Henrietta Benson Homer (1809-84), originally from Bucksport, Maine, was a talented watercolorist who specialized in nature studies. The Museum holds thirty-one of Henrietta’s detailed watercolors, twenty-four of which are studies of flora, fauna, and insects. Henrietta is known as the mother of renowned American painter Winslow Homer, but her own artistic talent as a nature watercolorist is often overlooked, just as the contribution of women to the study of botany has largely gone unrecognized.
While women’s nature studies and botanical illustration have been historically under appreciated, many women’s systematically recorded observations in art, research, and collecting significantly contributed to scientific discovery and development. In fact, there was a rise in American females’ conspicuous participation in botanical studies during Henrietta’s lifetime.
Women have completed nature studies and illustrations since at least the seventeenth century, in part because watercolor was deemed a suitable artistic pastime for women. Trained in watercolor painting in private school during her youth, Henrietta composed nature watercolors that were intricately accurate in color and composition. Her watercolors were appreciated by her son Winslow who, after her death, exhibited her work in his Prout’s Neck studio as “the only paintings by another artist he ever collected.” Although both of Winslow’s parents encouraged him in his pursuits of the arts, his mother’s lessons, artistic talent, and interest in nature influenced his artistic practice, visible in his close observation of nature and his works’ intimate relationship with the natural environment. Henrietta’s watercolors were valued outside her family as well, as she often exhibited her paintings at the Brooklyn Art Association during the 1870s and 1880s.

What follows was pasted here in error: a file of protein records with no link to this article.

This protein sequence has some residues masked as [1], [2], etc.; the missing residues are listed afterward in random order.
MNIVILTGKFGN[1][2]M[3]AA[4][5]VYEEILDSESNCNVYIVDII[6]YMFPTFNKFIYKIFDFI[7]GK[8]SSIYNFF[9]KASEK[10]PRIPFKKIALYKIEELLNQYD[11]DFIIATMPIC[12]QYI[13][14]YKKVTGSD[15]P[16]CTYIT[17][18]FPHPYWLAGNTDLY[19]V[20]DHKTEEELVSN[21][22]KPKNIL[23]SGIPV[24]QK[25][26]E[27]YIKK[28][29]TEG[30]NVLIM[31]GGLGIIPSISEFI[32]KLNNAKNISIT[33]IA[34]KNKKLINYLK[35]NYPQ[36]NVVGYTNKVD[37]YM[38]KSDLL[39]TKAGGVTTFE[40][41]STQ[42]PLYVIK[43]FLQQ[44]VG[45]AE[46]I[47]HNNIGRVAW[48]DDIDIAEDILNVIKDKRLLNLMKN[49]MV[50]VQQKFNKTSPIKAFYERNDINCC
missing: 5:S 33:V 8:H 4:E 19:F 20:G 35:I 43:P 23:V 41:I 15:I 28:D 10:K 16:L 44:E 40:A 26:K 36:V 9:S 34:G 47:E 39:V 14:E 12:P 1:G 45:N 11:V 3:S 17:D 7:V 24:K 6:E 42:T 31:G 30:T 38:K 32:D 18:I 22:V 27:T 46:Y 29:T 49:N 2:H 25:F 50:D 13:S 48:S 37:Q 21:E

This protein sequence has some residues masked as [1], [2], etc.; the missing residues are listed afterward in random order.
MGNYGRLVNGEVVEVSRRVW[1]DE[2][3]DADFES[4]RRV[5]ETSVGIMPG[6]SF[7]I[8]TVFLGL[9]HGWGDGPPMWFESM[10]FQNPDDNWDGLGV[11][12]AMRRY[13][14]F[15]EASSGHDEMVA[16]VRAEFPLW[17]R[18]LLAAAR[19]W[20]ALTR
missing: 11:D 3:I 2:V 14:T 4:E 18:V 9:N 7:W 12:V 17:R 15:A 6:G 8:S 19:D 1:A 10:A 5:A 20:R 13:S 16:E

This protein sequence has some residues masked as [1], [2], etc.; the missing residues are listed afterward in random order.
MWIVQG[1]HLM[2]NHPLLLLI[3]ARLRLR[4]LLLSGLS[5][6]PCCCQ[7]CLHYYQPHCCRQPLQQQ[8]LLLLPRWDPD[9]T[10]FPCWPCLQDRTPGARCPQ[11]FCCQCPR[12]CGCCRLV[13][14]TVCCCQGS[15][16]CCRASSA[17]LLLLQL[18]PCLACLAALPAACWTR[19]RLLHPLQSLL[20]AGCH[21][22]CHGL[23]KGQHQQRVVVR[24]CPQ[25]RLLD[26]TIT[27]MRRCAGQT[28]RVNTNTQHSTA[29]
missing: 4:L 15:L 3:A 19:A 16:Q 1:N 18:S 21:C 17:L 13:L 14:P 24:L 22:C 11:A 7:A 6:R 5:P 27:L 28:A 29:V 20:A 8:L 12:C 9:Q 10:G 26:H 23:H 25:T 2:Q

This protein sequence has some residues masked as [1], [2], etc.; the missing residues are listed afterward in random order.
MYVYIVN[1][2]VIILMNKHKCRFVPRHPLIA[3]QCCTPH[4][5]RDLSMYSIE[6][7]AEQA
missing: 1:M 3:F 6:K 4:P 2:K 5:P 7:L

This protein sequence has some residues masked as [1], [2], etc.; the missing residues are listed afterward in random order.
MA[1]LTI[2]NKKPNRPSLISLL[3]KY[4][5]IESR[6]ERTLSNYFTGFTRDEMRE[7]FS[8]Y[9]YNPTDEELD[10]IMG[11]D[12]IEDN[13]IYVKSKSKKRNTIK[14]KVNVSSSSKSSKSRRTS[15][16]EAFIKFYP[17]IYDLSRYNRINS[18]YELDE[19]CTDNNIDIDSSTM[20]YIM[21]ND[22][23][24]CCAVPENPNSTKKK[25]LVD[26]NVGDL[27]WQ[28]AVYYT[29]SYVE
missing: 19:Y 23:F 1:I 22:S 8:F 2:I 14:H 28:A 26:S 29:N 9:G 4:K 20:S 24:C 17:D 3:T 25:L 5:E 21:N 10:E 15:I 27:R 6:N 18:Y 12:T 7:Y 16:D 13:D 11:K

You can view a selection of Henrietta Benson Homer’s watercolors at the Museum in the current exhibition, To Count Art an Intimate Friend: Highlights from Bowdoin Collections, 1794 to the Present and contemplate not only her contribution to her son’s artistic legacy, but her work in its own right and the overarching contribution of women to the development of science.